Not everyone is aware of the important role Darwin played in World War II. As a strategic Allied military base, Darwin was the target of Japanese air raids in 1942, with more bombs dropped on the city than on Pearl Harbour. The city is the only location in Australia to have been a major battlefield.
As a result of the conflict there are many sites of military heritage in and around the city, including ammunition bunkers, airfields, explosives stores and watch towers. Local operators offer a range of insightful and informative guided tours of these heritage sites.
Beneath the surface
The underground oil tunnels, built in the 1940s to conceal fuel stores from air attack, are a popular military heritage site. These tunnels were ultimately never used and two of them are now open to the public and feature a collection of photographs depicting life during the war in Darwin.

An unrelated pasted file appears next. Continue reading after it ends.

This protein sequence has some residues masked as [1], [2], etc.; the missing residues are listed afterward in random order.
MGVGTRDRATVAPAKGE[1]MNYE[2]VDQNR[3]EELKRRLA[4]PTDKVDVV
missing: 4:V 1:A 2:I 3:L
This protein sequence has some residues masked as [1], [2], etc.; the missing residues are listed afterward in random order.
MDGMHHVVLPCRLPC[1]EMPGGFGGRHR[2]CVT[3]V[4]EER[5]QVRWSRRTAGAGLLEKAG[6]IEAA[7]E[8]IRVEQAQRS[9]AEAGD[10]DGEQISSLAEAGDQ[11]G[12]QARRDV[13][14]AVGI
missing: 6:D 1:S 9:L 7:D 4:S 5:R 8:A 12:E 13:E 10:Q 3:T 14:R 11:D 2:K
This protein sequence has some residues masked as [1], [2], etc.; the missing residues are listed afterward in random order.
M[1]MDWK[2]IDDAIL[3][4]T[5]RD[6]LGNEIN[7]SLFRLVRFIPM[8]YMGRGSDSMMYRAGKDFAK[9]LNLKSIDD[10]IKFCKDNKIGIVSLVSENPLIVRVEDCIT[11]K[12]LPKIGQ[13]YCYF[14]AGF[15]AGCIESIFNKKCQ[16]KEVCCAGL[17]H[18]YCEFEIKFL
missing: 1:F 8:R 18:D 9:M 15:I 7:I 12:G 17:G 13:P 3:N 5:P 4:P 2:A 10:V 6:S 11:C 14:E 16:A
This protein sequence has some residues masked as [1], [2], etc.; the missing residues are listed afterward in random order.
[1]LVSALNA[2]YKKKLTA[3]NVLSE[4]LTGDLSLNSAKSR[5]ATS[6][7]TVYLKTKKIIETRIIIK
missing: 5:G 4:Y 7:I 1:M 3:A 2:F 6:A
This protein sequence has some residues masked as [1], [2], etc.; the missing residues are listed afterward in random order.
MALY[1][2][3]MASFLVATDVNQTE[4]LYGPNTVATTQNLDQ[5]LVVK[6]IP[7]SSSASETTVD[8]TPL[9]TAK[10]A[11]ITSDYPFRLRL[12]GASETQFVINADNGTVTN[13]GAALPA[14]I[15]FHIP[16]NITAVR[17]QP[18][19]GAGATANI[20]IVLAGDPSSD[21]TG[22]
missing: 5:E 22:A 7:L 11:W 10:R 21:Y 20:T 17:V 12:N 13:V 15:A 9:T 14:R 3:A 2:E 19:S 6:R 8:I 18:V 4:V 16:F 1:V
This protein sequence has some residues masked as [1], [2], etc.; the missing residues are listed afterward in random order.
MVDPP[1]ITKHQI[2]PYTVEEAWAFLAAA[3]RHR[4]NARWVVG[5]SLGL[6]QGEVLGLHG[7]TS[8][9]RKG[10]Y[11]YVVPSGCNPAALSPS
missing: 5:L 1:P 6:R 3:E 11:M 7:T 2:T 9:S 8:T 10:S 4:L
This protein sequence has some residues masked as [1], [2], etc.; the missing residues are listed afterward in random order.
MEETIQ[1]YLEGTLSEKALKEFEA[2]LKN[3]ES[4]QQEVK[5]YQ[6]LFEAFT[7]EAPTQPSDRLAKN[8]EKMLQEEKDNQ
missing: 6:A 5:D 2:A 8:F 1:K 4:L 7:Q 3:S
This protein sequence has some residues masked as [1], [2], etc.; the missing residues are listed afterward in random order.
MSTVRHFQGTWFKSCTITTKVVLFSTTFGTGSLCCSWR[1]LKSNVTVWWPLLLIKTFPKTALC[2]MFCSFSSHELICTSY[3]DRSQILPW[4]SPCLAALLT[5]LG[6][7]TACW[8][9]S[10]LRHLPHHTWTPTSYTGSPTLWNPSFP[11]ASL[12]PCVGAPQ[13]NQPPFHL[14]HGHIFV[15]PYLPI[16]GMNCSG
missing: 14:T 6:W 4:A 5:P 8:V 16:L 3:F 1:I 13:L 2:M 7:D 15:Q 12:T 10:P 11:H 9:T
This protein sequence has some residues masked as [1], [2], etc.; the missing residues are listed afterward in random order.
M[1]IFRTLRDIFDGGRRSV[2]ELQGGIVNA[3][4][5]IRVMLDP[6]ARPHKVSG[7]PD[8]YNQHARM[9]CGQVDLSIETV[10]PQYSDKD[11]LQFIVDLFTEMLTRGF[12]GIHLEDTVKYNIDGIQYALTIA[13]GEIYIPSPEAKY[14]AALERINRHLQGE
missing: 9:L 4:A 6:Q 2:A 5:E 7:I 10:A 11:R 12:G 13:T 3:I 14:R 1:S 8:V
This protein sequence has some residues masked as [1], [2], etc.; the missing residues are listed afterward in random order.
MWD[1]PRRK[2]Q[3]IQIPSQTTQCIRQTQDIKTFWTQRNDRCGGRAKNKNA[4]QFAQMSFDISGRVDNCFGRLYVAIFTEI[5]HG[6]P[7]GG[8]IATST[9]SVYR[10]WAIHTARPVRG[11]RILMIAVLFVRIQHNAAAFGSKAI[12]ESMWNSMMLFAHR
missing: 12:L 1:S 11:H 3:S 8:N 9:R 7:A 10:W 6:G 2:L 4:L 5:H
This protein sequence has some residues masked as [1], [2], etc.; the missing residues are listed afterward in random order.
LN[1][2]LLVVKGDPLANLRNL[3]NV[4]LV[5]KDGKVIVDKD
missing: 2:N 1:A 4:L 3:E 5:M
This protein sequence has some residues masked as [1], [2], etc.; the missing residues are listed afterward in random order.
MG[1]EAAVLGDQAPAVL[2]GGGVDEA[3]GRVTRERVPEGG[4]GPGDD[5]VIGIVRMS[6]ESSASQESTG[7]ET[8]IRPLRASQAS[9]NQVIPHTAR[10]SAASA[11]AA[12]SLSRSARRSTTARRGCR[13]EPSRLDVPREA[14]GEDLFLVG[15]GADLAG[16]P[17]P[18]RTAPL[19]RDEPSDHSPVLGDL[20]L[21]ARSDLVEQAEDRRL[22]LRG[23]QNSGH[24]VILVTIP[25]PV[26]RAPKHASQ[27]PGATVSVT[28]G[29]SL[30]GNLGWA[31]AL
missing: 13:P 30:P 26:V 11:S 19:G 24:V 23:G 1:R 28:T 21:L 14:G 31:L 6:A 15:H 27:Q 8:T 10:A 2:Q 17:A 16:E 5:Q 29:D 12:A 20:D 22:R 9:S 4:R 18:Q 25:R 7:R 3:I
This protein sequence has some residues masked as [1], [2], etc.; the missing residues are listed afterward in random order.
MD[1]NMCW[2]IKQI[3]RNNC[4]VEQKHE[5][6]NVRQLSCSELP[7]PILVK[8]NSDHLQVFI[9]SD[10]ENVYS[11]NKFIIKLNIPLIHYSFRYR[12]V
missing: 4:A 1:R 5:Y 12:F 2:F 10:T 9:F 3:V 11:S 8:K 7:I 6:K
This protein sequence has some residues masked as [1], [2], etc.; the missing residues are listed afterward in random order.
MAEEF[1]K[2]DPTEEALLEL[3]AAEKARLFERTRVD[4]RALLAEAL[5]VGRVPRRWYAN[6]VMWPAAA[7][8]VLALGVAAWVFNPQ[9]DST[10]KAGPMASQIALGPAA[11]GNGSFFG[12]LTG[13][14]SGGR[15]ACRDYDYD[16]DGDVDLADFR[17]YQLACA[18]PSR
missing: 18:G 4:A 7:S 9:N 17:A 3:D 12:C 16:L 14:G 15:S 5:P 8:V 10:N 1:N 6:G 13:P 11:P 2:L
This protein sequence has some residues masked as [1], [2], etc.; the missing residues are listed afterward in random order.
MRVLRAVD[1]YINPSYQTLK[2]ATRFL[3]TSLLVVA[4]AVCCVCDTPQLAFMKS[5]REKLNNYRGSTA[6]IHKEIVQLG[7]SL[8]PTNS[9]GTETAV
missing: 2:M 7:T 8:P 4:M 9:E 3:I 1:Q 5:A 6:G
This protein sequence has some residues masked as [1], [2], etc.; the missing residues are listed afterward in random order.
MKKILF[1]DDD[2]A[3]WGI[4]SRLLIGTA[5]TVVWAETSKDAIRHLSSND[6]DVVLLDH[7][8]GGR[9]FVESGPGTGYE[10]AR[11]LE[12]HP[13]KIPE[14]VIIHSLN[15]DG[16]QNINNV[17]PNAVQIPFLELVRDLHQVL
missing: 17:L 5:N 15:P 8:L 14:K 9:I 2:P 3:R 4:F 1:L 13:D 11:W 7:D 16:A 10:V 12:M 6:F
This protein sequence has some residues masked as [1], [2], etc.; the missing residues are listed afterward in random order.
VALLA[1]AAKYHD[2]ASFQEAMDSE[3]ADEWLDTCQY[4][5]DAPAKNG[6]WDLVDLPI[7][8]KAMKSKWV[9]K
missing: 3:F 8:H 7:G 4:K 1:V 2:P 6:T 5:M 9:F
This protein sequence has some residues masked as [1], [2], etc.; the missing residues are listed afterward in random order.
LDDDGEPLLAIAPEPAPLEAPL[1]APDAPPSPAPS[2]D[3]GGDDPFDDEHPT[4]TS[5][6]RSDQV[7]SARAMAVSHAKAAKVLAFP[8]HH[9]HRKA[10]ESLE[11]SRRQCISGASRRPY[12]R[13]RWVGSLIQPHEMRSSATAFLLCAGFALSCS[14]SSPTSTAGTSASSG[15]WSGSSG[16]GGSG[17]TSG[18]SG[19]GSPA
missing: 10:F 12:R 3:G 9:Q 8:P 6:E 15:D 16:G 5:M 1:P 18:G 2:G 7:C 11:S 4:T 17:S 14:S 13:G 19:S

WWII Oil Storage Tunnels
Museums and multimedia
The Defence of Darwin Experience is a state-of-the-art facility that presents visitors with interactive multimedia exhibits and iconic wartime objects detailing the history of World War II in the Northern Territory. Not to be missed is the multi-sensory experience of the Bombing of Darwin Gallery, and the interactive StoryShare, a space that gives visitors the opportunity to tell their stories in a digital format.
Located alongside the Defence of Darwin Experience is the East Point Military Museum. Originally established by the Royal Australian Artillery Association, it was the first of its kind to appear in the city. Included in the museum's collection are armoured vehicles, artillery pieces and many photographs depicting the bombing campaign during the war. The museum also features an enthralling 15-minute archival film of the first raids on Darwin in February 1942.
East Point Military Museum